Common Exposure Settings and Basic Exposure Guidelines

Common Exposure Settings and Basic Exposure Guidelines

I guess it makes sense to give some examples of real world exposure settings. While no list could ever cover every photographic possibility, some standard examples could be helpful to someone learning the process of exposure. Just keep in mind that these are only very basic guidelines, or examples of settings many photographers commonly use. The ideal settings for any given picture could vary widely depending on the subject, how you want it to appear, the available light, and other variables.

ISO settings won't be mentioned here since raising the ISO settings damages image quality. The ISO should be kept at the lowest setting possible in any case.



Typical Mode: Aperture Priority
Typical Aperture: f2.8 to f8

With portrait photography, there are a few things that are important to getting great portrait shots. You'll want to keep your shutter speeds fast enough so that movement doesn't blur your image, resulting in sharp photographs. Many photographers also prefer a shallow depth of field because it can soften a busy background making your subject really stand out. Since a large aperture setting keeps the shutter speeds fast, these settings go hand in hand producing portraits that are sharp and have more impact. Most photographers will use the "Aperture Priority" mode on their camera for these shots, so that they can set the DoF to their liking and let the camera decide the actual shutter speed to give the proper exposure.



Typical Mode: Aperture Priority
Typical Aperture Setting: f8 to f22

Landscape shots are difficult to give typical settings for, because there are so many different variables. Most landscape shots feature a deep depth of field to keep everything near and far in focus, and that requires a smaller aperture setting. This small aperture setting generally makes shutter speeds fairly slow which is why landscape photographers almost always use tripods. Occasionally you'll see a landscape image like the lone tree on the hill shot with "portrait" type exposure settings, but if everything in your shot needs to be in focus, or you have elements both near and far, then you will want to stay with the smaller aperture settings between f8 and f22. The exact settings of course will depend on the amount of available light, just how deep the DoF needs to be, and other factors that go beyond these basic generalizations.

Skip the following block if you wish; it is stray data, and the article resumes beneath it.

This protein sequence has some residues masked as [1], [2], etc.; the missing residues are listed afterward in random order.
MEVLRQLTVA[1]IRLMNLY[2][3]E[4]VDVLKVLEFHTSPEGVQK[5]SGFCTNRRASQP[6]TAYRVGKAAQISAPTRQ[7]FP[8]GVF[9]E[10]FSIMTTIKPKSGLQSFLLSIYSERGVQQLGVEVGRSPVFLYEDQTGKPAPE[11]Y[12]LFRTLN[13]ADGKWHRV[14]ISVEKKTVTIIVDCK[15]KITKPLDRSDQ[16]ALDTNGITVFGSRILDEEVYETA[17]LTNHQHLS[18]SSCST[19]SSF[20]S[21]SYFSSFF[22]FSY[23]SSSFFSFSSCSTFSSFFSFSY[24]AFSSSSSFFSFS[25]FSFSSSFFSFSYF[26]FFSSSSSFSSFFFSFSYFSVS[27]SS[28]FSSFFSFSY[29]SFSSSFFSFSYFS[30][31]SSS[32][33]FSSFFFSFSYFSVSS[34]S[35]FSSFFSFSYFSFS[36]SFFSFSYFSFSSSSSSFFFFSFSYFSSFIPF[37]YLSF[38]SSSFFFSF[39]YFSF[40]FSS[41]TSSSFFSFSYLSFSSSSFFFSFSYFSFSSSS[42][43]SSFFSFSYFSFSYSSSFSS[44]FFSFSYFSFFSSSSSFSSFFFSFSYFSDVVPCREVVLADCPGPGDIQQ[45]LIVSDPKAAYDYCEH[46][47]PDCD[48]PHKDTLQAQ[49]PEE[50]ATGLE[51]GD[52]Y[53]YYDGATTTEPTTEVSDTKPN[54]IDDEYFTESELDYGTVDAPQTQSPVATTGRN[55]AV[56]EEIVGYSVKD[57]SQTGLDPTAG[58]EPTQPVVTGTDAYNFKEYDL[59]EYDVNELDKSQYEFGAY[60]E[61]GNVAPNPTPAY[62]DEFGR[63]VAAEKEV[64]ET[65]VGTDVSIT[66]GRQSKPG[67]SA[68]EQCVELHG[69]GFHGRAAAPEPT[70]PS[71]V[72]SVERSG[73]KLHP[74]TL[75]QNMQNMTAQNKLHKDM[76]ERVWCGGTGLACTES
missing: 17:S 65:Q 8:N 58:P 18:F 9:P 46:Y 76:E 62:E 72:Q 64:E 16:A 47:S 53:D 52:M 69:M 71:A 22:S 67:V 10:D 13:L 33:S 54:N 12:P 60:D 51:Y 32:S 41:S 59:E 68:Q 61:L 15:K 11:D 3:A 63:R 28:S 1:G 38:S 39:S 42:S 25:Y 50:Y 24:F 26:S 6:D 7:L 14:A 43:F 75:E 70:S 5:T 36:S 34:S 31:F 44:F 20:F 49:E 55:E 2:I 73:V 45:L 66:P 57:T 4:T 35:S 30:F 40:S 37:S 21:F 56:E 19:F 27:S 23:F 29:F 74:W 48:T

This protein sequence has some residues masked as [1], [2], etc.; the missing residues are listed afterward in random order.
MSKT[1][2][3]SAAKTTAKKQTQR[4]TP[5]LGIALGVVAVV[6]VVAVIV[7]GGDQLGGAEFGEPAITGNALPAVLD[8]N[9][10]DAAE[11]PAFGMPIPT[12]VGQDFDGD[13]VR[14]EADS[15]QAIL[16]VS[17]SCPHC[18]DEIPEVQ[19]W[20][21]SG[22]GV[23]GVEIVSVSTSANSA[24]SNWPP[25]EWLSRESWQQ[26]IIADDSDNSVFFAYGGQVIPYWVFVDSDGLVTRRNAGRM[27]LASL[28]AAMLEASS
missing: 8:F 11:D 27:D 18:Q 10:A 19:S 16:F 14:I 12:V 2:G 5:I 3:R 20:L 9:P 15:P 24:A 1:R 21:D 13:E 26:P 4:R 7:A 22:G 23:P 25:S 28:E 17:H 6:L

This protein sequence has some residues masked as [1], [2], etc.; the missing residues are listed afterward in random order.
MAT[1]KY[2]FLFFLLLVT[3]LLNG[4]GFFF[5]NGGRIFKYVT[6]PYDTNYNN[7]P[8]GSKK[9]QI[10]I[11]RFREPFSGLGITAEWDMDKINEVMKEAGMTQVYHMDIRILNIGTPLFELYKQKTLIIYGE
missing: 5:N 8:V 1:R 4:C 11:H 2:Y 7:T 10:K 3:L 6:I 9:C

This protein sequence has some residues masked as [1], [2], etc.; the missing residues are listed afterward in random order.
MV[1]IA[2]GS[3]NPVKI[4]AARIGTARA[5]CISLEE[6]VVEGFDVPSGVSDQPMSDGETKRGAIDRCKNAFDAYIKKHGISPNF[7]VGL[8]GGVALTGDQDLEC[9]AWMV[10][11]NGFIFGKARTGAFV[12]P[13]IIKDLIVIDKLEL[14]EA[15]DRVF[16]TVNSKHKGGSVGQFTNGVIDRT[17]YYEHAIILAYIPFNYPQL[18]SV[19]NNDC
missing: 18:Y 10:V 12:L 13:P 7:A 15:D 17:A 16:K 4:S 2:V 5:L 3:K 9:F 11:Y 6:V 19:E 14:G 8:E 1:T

Typical Mode: Shutter Priority
Typical Shutter Speeds: 1/400th sec. to 1/4000th sec.

When trying to stop fast action you'll want to keep shutter speeds fast. Just how fast depends on what you are trying to capture, and the degree of motion blur you feel is acceptable. Most photographers will use shutter priority mode for these types of shots so that they can tailor the shutter speed to the action that they are shooting, and let the camera adjust aperture to compensate. For example when shooting race cars, you may want to find the shutter speed that does a good job of keeping the car sharp while allowing the wheels and tires to be slightly blurred to show motion and give a sense of speed. You may find a shutter speed of around 1/400th of a second will do great for this, while you may need something closer to 1/2000th of a second to catch the wings of a flying hummingbird or falling water drops. Achieving fast shutter speeds can be difficult if there is not enough light available, and it is in these cases where setting the ISO higher may be your only choice.



Typical Mode: Shutter Priority
Typical Shutter Speeds: 1/200th to 30 sec.

Motion blur is another tough one to give typical settings for, as the speed of the subject and the amount of blur you want greatly affect the settings needed to achieve the shot you want. The typical mode used in these situations is "Shutter Priority" so that you can control the exact amount of motion blur you are looking for, same as with trying to stop fast motion only this time we are trying to slow down the shutter speed to show the motion. If you want the clouds in your landscape to smear and show movement, it may take a shutter speed of 30 seconds or more even. A typical use of deliberate motion blur is those silky waterfall shots, which are typically shot using a shutter speed between 1/3rd sec. to 2 sec. depending. The shutter speeds are generally slower when allowing for motion blur, but the actual speed needed is completely dependent on the speed of the subject. For example, if you are looking for a sense of movement in the tires of a Formula 1 race car, 1/400th of a second might be slow enough to achieve the effect. Just set your camera to shutter priority mode and experiment a little and you'll find the right speed for your shot quickly.

As I said at the beginning, no list of settings could actually cover the variables you will encounter when taking your photos, but these general guidelines should help to give you an idea of what settings are used to create the various effects you'll see being used in photography. With a little practice and experience, you'll learn your own photographic style and what works best for you. Photography is an art, and wrong or right is really up to you and what you are trying to achieve!

I hope these tips will help you to improve your own photography. Use the links to navigate forward, backward, or go to the "Main Menu".

Share this article!

share on facebook tweet on twitter share to reddit

<< previous menu next >>

Folly Beach Seascape Beach Photography
Manteo Lighthouse Outer Banks NC
Roan Mountain Appalachian Trail Landscape Photo
Blue Ridge Parkway Autumn Landscape Photography